By Emily Carmichael, Uptown Messenger
Elbows lined bannisters and pews Thursday night at Temple Sinai as a packed audience leaned in to hear two of our nation’s most celebrated narrative craftsmen, Jesmyn Ward and Ta-Nehisi Coates, discuss how to reconstruct the story of the United States.
The event hosted by Octavia Books was part of Coates’s nationwide tour promoting his new novel “The Water Dancer.”
The book is Coates’s first foray into fiction after gaining fame for his journalism at The Atlantic and his nonfiction book “Between the World and Me.”
For this discussion, Coates sat on the other side of the interview as Ward, a two-time National Book Award winner and Tulane University professor of creative writing, asked Coates about genesis of his latest book.
Ward and Coates’ works live on common ground. Both are African-American writers whose publications center on accurately representing the black experience in the United States, pushing back against what Coates referred to as centuries of “obfuscation and annihilation” of black realities, minimizing the pain and flattening the individual identities.
It is this systemic misrepresentation that inspired Coates to write “The Water Dancer.” As he explained to Ward, Coates wanted to write a story that showed the human experience of enslaved persons beyond what has become the common imagery of enslavement.
To accomplish this task, Coates started reading. In the 10 years it took him to finish “The Water Dancer,” he researched extensively, focusing on first-person accounts of enslaved persons. The thing he found discussed most often was not the pain of forced labor nor the inhumane living conditions, but the trauma of family separation.
In the antebellum South, it was common for families to be torn apart as their members were bought and sold. A parent might be sold to a plantation down the road or across state lines, while the children were kept by the original owner or sold elsewhere.
“Imagine a world where you’re not texting your kids, when your kids go somewhere else,” Coates said. “When people were separated in that day, that was basically it. They had basically died for you.”
Depicting this experience, what seemed to matter most intimately to enslaved people, became the premise for “The Water Dancer.”
Before he began this project, Coates admitted, he did not full comprehend why survivors of rape preferred the term “rape survivor” to “rape victim.” He simply used the language out of respect, not understanding. However, after a decade spent trying to write a story that humanized enslaved persons in the American consciousness, he emerged with a newfound appreciation for the power of words.
“If you call somebody something that makes the crime their identity, it obviates and annihilates everything else about them,” Coates said.
It’s the difference between the term “slave,” which implies slavery is a trait as permanent as the color of one’s eyes, and “enslaved person,” which positions the crime of slavery as act done to someone, not a god-given feature of their identity.
Struck by inadequacy of existing terminology, Coates created a new system of language to describe the experience of enslaved persons. He said he seldom used the words “slavery” or “slave” in his text and rarely referred to white slave owners. Ward noted that the treatment of names, how different it was from typical language, was “something she had to get used to” as she read the novel.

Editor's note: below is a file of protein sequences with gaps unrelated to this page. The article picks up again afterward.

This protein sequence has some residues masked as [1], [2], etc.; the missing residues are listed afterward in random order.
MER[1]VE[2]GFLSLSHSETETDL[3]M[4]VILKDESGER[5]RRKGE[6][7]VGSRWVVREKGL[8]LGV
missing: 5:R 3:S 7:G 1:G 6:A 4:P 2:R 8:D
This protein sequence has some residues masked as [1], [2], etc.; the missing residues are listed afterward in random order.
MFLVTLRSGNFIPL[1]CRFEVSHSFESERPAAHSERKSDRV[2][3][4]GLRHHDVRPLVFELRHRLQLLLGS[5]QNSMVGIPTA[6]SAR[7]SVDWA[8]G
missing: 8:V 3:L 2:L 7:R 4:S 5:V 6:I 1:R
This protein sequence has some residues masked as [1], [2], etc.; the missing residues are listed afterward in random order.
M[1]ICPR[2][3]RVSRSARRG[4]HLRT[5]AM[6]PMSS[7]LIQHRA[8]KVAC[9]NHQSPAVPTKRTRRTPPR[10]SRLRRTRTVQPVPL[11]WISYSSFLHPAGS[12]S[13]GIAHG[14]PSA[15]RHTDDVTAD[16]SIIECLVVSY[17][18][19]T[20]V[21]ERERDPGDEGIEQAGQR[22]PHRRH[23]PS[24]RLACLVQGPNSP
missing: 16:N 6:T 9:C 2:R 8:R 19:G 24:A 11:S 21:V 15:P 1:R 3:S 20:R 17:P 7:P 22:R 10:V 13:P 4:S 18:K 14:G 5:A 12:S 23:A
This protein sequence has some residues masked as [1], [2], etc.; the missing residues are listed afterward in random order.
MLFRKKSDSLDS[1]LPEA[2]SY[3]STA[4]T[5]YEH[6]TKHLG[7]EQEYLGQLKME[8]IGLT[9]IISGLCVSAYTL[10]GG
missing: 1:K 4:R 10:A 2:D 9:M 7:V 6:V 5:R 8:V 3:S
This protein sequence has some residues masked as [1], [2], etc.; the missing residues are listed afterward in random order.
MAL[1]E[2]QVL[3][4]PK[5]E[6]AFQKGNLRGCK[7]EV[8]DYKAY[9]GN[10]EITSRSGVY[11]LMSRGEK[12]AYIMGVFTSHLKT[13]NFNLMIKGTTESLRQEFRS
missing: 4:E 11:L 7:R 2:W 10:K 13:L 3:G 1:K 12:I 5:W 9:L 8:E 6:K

Coates is known for his advocacy for equal rights. In 2014, he famously published “The Case for Reparations” in The Atlantic, arguing that the African-American community should be compensated for the wealth stolen from them not just by legalized slavery but by discriminatory practices such as redlining and Jim Crow laws.
Many of the audience questions, which were submitted to Ward before the event and then asked by her on stage, sought his expertise in this area. One asked for advice on how to speak with people who “refuse to hear” views different from their own.
“You can’t,” Coates said.
Rather, he suggested people focus on those who are willing to hear to different views, but have not heard them yet. Coates used “The Case for Reparations” as an example, telling of the white men who approached him, shocked by the realities they had learned from reading his piece.
“To the extent there is work, that’s where it is” he said. “It’s [with] the people who don’t know.” He continued, “if you refuse to hear — listen, life is short, man, and we’ve got books to write.”
Ward divulged she is writing. She told Coates she is working on a new novel inspired by an episode of the National Public Radio series “Tripod,” which delved into New Orleans history in honor of its 300th birthday.
One podcast spoke about the history slave markets in the city. Ward was shocked when she heard it. As someone who grew up a 45-minute drive away from New Orleans in DeLisle, Mississippi, and visited the city on a regular basis, she had never been taught the full extent of New Orleans’ participation in the trade of enslaved persons.
In the same way “The Water Dancer” sought to reshape the conceptualization of enslavement in the United States, Ward wants her new novel to reinstate the reality of slave markets back into common history of New Orleans, integrating it into story we tell to our children about this city and the story that shapes our understanding of race in the United States.
Reporter Emily Carmichael can be reached at firstname.lastname@example.org.